SIB ctges

Here is the view of a box of SIB 45 ACP ctges.

The regular load is 0.40 grammes of BA9 with a 230 grains bullet.
The combat load (when you need to use your gun and not on paper targets) is 0.45 grammes (always with a 230 grains bullet)

Here you have a 95 grains bullets, I agree, but the powder load is more than the double (0.835 grammes).

Hopping it will be of interest for you, DK conf.

When were the SIB cartridges made???

Hi Lew,
I used to play with them when I was in Paris, meaning between 1981 and 1989.
Perhaps they showed up earlier , but I don’t think.
After 1989 there were still some in gunshops on the French Riviera but I don’t know if it was very legal to buy them even if the owners used to sell them.
I don’t remember when they banned THV and other AP ctges
(in fact it was already banned from a long time, but it was more or less OK till the big publicity about THV which brang restrictive application of the law. On the licences it was written : (all) except THV !)

I forgot an important point !
Most of the time, the bullets alone were sold in boxes of 100, on two 50 bullets stairs)

Only one time I found a box of loaded ctges (it is the one shown in the picture). They have been loaded by a famous parisian gunsmith

They exist at least in 45 ACP, 38/357 and 9 para.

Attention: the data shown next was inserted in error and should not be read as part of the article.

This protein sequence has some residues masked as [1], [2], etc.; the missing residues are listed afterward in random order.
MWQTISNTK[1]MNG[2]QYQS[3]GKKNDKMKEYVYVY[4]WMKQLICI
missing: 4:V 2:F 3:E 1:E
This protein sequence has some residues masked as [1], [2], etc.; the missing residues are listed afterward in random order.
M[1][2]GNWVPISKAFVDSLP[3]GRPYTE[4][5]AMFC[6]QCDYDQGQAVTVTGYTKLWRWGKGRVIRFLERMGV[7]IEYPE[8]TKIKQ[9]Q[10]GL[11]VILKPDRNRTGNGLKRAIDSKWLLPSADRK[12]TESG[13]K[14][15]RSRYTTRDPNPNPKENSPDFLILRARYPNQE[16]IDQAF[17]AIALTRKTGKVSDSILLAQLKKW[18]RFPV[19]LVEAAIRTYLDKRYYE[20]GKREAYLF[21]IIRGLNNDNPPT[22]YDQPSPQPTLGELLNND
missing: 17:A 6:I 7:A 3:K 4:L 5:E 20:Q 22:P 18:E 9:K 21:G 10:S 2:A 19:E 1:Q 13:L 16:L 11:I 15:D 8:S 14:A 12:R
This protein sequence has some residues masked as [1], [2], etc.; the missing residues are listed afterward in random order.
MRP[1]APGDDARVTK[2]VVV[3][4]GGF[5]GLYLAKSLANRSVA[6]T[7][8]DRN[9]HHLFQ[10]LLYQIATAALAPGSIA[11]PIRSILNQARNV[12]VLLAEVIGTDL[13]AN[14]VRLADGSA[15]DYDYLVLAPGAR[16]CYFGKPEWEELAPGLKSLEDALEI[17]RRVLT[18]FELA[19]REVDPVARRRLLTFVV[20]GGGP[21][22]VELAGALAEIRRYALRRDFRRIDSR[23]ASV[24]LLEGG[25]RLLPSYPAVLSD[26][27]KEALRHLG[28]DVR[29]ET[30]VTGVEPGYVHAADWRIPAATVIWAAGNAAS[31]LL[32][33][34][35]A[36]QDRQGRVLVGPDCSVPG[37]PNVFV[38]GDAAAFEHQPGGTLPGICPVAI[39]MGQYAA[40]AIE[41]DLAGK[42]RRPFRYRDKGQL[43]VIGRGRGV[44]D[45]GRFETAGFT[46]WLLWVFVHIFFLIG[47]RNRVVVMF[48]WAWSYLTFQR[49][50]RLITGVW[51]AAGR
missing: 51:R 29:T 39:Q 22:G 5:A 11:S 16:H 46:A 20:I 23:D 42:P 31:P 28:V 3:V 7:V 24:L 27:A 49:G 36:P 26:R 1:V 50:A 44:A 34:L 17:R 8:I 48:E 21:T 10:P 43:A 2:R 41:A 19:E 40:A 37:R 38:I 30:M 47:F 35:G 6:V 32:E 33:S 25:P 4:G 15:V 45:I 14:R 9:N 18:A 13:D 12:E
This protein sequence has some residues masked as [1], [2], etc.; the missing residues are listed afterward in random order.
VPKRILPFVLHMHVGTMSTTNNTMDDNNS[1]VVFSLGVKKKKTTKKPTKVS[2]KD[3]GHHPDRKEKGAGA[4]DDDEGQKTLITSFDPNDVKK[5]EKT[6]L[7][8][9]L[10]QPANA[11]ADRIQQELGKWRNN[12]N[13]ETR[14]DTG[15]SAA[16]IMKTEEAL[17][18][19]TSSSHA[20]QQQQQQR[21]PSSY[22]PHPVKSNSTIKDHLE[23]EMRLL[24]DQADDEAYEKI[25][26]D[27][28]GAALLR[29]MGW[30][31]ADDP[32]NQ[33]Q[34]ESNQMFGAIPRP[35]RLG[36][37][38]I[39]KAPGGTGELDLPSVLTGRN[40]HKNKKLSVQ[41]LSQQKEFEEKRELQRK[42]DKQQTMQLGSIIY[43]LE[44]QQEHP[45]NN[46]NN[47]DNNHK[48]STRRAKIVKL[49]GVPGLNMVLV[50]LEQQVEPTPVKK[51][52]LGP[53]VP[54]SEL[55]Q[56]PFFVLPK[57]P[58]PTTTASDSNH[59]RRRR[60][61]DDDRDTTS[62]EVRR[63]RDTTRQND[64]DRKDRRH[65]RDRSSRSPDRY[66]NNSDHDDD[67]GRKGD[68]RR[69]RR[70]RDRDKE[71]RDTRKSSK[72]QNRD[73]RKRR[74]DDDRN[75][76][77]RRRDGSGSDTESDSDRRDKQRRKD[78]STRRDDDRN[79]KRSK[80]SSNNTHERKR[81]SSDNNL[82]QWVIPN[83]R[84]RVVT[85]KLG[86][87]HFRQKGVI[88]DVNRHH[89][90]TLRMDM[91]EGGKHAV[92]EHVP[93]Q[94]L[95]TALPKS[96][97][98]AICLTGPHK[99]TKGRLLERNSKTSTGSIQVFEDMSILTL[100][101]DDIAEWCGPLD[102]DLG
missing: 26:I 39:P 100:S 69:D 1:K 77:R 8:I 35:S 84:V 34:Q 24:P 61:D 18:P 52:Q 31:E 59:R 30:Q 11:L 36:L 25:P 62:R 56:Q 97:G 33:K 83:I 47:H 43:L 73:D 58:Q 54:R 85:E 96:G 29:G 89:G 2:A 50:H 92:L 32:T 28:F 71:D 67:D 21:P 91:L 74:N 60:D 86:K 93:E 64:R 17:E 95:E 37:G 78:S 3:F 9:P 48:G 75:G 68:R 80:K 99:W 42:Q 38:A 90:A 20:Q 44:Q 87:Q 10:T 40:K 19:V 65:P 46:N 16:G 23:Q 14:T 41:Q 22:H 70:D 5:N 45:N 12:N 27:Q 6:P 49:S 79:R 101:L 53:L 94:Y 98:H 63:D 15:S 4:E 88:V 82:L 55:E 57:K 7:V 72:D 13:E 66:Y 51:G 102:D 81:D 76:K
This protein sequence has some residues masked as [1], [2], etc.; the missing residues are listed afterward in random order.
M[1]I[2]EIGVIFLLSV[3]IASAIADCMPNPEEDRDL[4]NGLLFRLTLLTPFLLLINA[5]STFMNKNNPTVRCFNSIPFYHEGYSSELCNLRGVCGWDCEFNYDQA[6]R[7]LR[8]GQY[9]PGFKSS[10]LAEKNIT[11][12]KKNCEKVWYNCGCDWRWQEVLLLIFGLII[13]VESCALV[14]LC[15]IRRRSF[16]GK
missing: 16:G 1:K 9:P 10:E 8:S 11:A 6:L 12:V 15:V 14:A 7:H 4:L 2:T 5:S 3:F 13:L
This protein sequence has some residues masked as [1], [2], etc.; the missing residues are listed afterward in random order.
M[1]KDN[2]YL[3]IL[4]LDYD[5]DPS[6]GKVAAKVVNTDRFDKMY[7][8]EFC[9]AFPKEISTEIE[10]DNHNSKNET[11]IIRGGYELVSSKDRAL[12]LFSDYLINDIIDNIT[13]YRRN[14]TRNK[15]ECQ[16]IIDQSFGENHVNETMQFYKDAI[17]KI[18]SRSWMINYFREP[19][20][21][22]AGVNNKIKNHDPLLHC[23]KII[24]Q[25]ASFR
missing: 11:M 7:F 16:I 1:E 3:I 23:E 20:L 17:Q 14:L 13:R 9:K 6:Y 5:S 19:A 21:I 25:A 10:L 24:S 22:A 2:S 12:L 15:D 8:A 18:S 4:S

From the tests I have made for fun, they are far better for penetration than THV or other AP bullets, but it is just my opinion.

PS:Lew, I still have some bullets if you don’t have one already.

Perhaps it might be helpful to other collectors to put some more information about SIB on this thread, just to round it out. First of all, the initials stand for Soci

Great stuff, this is the only place you can find this kind of information in such concentration. Makes the yearly subscription fee to the IAA worth every penny and beyond!

Thanks JP!

I found another interesting thing regarding SIB and Stefan Buljovcic. If you do a Google search for “Stefan” Buljovcic, you get just this thread, but if you spell it as “Stephan” you get a patent that he had for a frangible bullet, filed in 1976. That would seem to date before the SIB AP pistol bullets came out? The frangible bullet design patented in the U.S. can be found here:

And looks like this (the base of the bullet is similar to the AP bullets he made):

I wonder if these ever went into production?

It is vaguely reminiscent of an upside-down .45acp “delayed shot” experimental projectile: